3 out of 4 stars
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I find adequately reviewing A Kingdom Forgotten by Charles W. McDonald, Jr. to be a significant challenge. The level of complexity is astounding. Frankly, I didn’t feel that I knew what was going on for greater than a third of the novel. By the time I did figure out what was going on, I found a compelling story with a plot so different from any others I have read before, that I remained intrigued until the end. The style of storytelling is so radically different that I am undecided as to whether it is brilliant or insane. The setting includes many worlds, many time periods on the various worlds, and a wealth of characters. Actually, it is nearly impossible to keep all of the characters straight at first. The storyline does not proceed in a chronological manner, neither is it fully consistent with “present day” story intermingled with “flashbacks.” Rather, the author jumps from past to future to present and between worlds quickly. Several sections are long enough to provide continuity in storyline, but some of the snippets are very short, almost disjointed. As I said, I didn’t start to grasp the story until I was more than a third of the way through the book.
One main character, Damon, appears to be a thoroughly evil character who has wrought much destruction in past centuries. Currently, Damon is furiously working on some “agenda” that he will share with no one, even while he manipulates people and circumstances in order to ensure his plans are not ruined. Damon’s powers are seemingly endless, and he has many enemies as well as allies. Another main character, Radin, is convinced that he is “the one” that the prophecies have foretold; however, a famed Lamean (magic person), Talemar, covets the title of “the one.” Even though Radin is a relatively new player in the worlds, he manages to gather friends from differing worlds, including a navy seal from earth.
Armageddon—the end of the world—is the underlying plot that holds all of the worlds and characters together like moons rotating around a planet. The “first seal” has been found. Prophecy has long told that “the one” would open the first seal and bring forth destruction as has never before been seen. Alliances are quickly formed and armies gather, preparing for the last battle in anticipation of the seal being opened.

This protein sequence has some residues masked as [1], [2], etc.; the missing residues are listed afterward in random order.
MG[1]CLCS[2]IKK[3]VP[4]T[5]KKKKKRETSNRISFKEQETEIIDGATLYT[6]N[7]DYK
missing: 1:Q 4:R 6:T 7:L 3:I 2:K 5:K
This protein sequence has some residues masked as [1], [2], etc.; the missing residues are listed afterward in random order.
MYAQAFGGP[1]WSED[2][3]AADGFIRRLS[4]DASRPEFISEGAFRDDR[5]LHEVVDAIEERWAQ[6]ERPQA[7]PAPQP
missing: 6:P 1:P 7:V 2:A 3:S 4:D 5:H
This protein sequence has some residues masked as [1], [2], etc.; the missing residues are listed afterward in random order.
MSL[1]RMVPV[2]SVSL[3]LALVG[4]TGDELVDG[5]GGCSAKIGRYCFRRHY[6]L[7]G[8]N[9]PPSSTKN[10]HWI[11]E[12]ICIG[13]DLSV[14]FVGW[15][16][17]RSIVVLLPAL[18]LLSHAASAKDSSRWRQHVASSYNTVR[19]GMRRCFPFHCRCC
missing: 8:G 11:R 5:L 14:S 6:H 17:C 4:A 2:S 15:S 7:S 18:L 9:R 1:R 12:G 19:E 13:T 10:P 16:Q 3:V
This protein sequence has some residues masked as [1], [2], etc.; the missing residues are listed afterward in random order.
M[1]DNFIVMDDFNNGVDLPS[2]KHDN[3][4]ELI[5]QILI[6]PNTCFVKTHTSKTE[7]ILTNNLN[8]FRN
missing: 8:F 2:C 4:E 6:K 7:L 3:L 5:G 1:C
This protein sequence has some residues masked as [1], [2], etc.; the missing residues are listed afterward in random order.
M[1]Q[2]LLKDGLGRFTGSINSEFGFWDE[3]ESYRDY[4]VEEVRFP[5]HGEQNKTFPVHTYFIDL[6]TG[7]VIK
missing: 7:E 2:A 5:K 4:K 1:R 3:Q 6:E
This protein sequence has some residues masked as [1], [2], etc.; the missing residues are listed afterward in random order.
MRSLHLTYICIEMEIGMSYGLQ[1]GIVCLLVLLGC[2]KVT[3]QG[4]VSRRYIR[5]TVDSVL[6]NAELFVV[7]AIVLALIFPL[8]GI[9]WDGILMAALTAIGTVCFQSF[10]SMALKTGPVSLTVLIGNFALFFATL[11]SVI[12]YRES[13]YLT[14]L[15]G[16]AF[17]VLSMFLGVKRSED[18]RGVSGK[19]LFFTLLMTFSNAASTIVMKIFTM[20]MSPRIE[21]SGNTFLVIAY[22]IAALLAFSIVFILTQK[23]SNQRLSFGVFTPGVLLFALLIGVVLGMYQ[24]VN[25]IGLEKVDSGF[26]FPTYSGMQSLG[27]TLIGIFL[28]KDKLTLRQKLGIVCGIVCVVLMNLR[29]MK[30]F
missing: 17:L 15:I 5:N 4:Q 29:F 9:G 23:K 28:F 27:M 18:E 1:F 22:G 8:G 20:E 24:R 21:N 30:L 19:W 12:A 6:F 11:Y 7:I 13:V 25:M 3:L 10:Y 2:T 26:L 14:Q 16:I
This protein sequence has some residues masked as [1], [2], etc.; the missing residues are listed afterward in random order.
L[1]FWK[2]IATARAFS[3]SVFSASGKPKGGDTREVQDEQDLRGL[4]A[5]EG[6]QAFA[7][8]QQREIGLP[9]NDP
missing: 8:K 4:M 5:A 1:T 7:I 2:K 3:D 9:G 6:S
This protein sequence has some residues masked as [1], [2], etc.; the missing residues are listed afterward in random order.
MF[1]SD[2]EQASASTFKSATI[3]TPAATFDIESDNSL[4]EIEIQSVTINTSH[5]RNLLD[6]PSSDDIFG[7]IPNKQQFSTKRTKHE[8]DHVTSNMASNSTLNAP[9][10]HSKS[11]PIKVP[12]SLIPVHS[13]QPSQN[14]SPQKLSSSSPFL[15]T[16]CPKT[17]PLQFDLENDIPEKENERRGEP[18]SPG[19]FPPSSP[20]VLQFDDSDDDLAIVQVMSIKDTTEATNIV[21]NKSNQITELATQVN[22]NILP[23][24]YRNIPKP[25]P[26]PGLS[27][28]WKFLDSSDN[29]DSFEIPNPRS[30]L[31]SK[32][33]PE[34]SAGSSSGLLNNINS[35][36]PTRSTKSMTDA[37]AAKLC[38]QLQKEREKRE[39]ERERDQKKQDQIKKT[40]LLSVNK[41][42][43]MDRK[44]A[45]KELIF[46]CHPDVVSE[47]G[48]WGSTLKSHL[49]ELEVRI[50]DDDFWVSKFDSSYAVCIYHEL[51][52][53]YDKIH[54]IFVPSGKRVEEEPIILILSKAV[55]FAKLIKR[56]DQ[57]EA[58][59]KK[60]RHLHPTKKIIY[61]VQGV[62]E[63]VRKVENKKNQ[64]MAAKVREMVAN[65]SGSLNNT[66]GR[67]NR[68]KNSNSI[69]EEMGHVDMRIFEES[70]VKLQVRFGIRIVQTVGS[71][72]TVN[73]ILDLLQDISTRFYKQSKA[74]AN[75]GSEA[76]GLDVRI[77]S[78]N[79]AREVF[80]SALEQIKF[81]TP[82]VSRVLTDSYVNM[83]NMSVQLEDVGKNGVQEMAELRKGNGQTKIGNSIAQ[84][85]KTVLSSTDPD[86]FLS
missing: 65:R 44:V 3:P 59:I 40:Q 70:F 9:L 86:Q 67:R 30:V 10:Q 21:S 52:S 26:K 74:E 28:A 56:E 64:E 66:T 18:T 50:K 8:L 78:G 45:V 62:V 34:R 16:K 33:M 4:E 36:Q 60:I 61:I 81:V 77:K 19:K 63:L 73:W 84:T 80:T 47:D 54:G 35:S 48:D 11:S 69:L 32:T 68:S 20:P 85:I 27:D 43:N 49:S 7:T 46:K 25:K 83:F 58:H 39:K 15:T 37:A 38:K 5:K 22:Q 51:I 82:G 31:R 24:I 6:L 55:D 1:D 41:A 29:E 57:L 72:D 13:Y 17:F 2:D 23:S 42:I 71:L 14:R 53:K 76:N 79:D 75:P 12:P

A basic theme of good and evil is conspicuously absent. Characters are not easily defined as “bad” or “good.” Most are merely acting in their own interests, regardless of how this may help or hurt others. Additional themes include second chances, search for personal identity, and enduring relationships. Main characters are developed adequately for the scope and size of the novel, while other characters are somewhat more veiled in mystery. More than one character goes through a transformation. I enjoyed the overall plot and felt the characters were very realistic, especially considering the fantasy/sci-fi genre; however, I was not entirely comfortable with some of the parallels to various Scripture passages.
Finally, it is difficult to describe the pace of the book. I am tempted to say that the pace was slow, since it took me so long to understand the storyline. However, each individual section was paced nicely and so well-written, that to say the pace is slow would do the book a severe injustice. Additionally, once the individual story threads begin to converge in a coherent manner, the pace is action-packed.
I rate this book 3 out of 4 stars. I definitely have a mixed range of opinions about A Kingdom Forgotten. The plot itself is near genius. The way the author kept track of all the characters, worlds and time periods is incredible. I would give it the full 4 stars, except that it was so difficult to grasp for the first section of the book. I would not recommend this book to a young audience, due to some sultry scenes and the overall complexity.
A Kingdom Forgotten
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